Molnupiravir is the new pill that's been all over the news recently because it can cut hospitalizations and deaths of unvaccinated Covid-infected people by as much as half and doesn't require folks to go to the hospital or an infusion center, like the monoclonal antibody remdesivir. Just take a pill every day for five days and you're good.
It was originally developed by Emory University to treat horses infected with Venezuelan equine encephalitis with a $10 million grant from the Department of Defense and $19 million from the National Institutes of Health. In other words, its invention was paid for with your tax dollars.
Emory University passed along the patent on molnupiravir to a small company, Ridgeback Biotherapeutics, which in turn passed it along to the pharmaceutical giant Merck. Manufacturing cost for molnupiravir, according to a report from researchers with the Harvard School of Public Health, is around $17.74 for a 5-day course of treatment. Merck just signed a contract with the federal government to sell 1.7 million treatment courses for the government to distribute to infected people for … wait for it … $712.00 each.
This price-gouging hustle was both made possible—and, ironically, perhaps made illegal—by a piece of legislation passed back in 1980 that gave universities the ability to sell patents to inventions funded with federal money to non-profit organizations and small businesses…but not to major corporations. Since then, small businesses like Ridgeback have served as middlemen handing off profitable pharmaceuticals developed with our tax dollars to giant corporations like Merck.
Back in 1980, Senators Birch Bayh and Bob Dole got passed, over then-President Jimmy Carter's objections (it was first shot down and only passed during the lame duck session by being attached to must-pass legislation) the Patent and Trademark Law Amendments Act, now usually referred to as Bayh-Dole. Industry and trade groups loudly sing its praises, although they're worried about a provision of the law (that's apparently never been used) called "March-in Authority."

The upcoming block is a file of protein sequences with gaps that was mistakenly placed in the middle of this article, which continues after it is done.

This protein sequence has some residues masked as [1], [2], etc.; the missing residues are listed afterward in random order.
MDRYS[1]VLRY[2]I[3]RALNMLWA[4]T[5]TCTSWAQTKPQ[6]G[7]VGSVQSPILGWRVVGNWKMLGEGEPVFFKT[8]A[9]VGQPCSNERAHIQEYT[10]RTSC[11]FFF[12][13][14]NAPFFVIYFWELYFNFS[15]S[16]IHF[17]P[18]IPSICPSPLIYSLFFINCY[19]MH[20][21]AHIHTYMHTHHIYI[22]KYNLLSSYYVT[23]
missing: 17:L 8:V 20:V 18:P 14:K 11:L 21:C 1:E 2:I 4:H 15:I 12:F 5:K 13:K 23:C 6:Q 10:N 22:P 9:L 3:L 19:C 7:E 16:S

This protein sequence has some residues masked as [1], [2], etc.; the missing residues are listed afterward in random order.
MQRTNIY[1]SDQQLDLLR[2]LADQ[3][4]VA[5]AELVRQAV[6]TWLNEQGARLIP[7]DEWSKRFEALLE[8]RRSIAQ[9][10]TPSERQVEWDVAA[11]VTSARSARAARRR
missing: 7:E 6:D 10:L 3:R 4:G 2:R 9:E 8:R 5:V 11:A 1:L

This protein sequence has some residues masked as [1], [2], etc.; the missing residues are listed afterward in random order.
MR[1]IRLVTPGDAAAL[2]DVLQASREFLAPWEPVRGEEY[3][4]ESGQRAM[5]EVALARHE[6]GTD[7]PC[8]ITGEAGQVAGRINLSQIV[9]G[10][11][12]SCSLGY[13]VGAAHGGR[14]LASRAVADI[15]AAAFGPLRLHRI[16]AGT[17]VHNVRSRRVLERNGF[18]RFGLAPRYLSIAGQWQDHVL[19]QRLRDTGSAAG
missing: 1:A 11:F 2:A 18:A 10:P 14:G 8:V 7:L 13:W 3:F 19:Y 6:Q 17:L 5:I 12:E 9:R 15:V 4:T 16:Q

"March-in" allows the federal government to say, essentially, "We paid to develop this drug so you have to sell it to us at a reasonable price; we think you're ripping us off right now so we're going to claw back that patent from you and assign it to somebody else."
"Bayh-Dole is a provision of U.S. patent law that states that practically any new drug invented wholly or in part with federal funds will be made available to the public at a reasonable price. If it is not, then the government can insist that the drug be licensed to more reasonable manufacturers, and, if refused, license it to third parties that will make the drug available at a reasonable cost."
So Big Pharma called up their lobbyists and Trump's billionaire Secretary of Commerce, Wilbur Ross (who Forbes magazine said "could rank among the biggest grifters in American history"), jumped into the act.